The Hatter opened his eyes very wide on hearing this; but all he said was, "Why is a raven like a writing-desk?"Hello everyone! We are ready to FLY with this week's challenge here at Oh, Alice! This week, we challenge you to use BIRDS on your card or papercrafting project! We may never know the answer to the riddle above, but while we're pondering that and life's little mysteries we may as well make a great card or two in the process, right? Link your creations on the Oh, Alice! challenge blog.
"Come, we shall have some fun now!" thought Alice. "I'm glad they've begun asking riddles. — I believe I can guess that," she added aloud.
"Do you mean that you think you can find out the answer to it?" said the March Hare.
"Exactly so," said Alice.
"Then you should say what you mean," the March Hare went on.
"I do," Alice hastily replied; "at least--at least I mean what I say--that's the same thing, you know."
Alice in Wonderland has never been out of print since it was published in 1865, and the Mad Hatter's riddle has been one of the most discussed parts of the story ever since. Charles Dodgeson (Lewis Carroll) was a mathmetician and a logician who wrote many wonderful puzzles and riddles! According to Lenny's Alice in Wonderland site, the author had no answer for the riddle at the time of writing, but later said this:
"'Because it can produce a few notes, tho they are very flat; and it is nevar put with the wrong end in front!' This, however, is merely an afterthought; the Riddle as originally invented, had no answer at all."Certainly the caw of a raven can be said to be flat as it is not a melodic birdsong, and you don't get much flatter than paper!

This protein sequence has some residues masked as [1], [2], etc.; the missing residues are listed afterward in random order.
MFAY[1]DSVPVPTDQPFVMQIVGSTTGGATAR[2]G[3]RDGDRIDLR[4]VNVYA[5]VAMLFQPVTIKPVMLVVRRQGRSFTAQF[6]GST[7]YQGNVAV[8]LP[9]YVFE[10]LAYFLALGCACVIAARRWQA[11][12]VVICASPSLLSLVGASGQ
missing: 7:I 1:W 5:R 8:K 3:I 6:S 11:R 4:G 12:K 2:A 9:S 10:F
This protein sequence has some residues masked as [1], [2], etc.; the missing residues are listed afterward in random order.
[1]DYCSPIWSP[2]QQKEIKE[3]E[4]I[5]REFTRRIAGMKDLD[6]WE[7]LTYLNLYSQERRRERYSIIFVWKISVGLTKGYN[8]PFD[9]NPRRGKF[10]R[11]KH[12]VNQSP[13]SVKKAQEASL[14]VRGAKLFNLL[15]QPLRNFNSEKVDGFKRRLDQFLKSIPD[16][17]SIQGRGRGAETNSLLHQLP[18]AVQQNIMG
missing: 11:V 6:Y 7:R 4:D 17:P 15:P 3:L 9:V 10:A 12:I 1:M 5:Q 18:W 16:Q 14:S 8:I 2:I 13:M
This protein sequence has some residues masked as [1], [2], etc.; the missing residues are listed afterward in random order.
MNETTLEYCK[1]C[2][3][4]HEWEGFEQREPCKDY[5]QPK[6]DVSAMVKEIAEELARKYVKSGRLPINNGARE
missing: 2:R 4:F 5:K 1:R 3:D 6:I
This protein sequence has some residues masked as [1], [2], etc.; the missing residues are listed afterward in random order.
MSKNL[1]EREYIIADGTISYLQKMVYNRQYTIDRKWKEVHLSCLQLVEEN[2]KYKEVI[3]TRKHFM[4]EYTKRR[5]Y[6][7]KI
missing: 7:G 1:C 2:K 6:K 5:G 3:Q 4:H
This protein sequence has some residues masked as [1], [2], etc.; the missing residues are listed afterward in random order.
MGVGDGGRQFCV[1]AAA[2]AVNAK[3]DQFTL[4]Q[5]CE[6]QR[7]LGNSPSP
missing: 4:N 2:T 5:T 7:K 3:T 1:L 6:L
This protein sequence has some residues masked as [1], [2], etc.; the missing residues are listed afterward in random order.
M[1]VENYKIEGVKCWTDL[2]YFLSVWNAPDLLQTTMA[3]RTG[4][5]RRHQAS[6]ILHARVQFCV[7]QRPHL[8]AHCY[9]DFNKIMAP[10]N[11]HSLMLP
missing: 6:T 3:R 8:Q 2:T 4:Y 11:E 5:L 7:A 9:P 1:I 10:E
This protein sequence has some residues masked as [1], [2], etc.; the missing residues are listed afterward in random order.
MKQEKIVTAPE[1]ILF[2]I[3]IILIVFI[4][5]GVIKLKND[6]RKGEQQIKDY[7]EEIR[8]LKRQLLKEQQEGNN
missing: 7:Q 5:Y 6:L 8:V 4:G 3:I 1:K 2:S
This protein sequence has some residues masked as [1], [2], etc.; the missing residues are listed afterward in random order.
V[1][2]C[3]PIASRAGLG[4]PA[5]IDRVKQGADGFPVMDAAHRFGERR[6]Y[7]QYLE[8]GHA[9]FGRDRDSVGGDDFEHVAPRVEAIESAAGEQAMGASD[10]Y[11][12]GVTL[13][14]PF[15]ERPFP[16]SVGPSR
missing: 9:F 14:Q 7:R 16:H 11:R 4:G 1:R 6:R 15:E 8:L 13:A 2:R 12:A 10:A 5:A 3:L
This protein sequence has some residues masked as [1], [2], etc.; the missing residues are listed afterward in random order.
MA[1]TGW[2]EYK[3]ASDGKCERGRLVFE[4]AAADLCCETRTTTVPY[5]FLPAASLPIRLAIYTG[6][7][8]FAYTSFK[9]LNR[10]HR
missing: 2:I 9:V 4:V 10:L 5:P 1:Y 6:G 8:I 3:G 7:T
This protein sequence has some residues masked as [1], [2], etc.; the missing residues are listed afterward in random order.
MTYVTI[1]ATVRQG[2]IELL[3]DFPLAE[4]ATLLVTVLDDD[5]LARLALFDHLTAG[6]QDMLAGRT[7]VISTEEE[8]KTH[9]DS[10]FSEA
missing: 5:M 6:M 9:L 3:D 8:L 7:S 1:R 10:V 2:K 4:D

-- Charles Ludwidge Dodgson (Lewis Carroll)
At the time it was written, a writing desk usually had a sloping top surface, and often referred to what we would think of as a lap desk. It had space inside for paper, pen nibs and pen handles, a compartment for an inkwell and perhaps a "wax jack" to hold a seal and sealing wax. So Carroll's response is even more clever than it appears, as "nevar" in his response is not a misspelling of never, but rather RAVEN spelled backwards! Because a writing desk always had a sloping top, you would never use it with the back in front!
I love this answer to the riddle written by Clare (found at the Lewis Carroll Society of North America) also referring to the sloping surface:
Eat your supper off a writing desk and you will find,
The experience can be rather UNKIND.
For into your soup you might sink your bread,
And find it is covered in black ink instead!
So if you are RAVENous -
(And rather unstable),
You will find it is best to eat off a table.
The collective noun for a group of ravens is an unkindness: "an unkindness of ravens" (like a pride of lions or a pod of whales). Don't you love collective nouns? When we are hungy, we say we are ravenous, and trying to eat with your soup bowl set on an unstable slope on your lap could result in an unkind (and uncomfortable) experience!
Many others came up with answers to the riddle. A favorite by Loyd is "because Poe wrote on both of them," referring to Poe's poem "The Raven" which was presumably written upon a writing desk! And Lenny's mentions another: "Because there's a B in both and an N in neither". Very tricky to answer a riddle with another riddle! And John DeHaven wrote: "One contains a river that runs forward (Esk) and the other contains a river that runs backwards (Neva)."
Needless to say my card was inspired by all the responses to the riddle.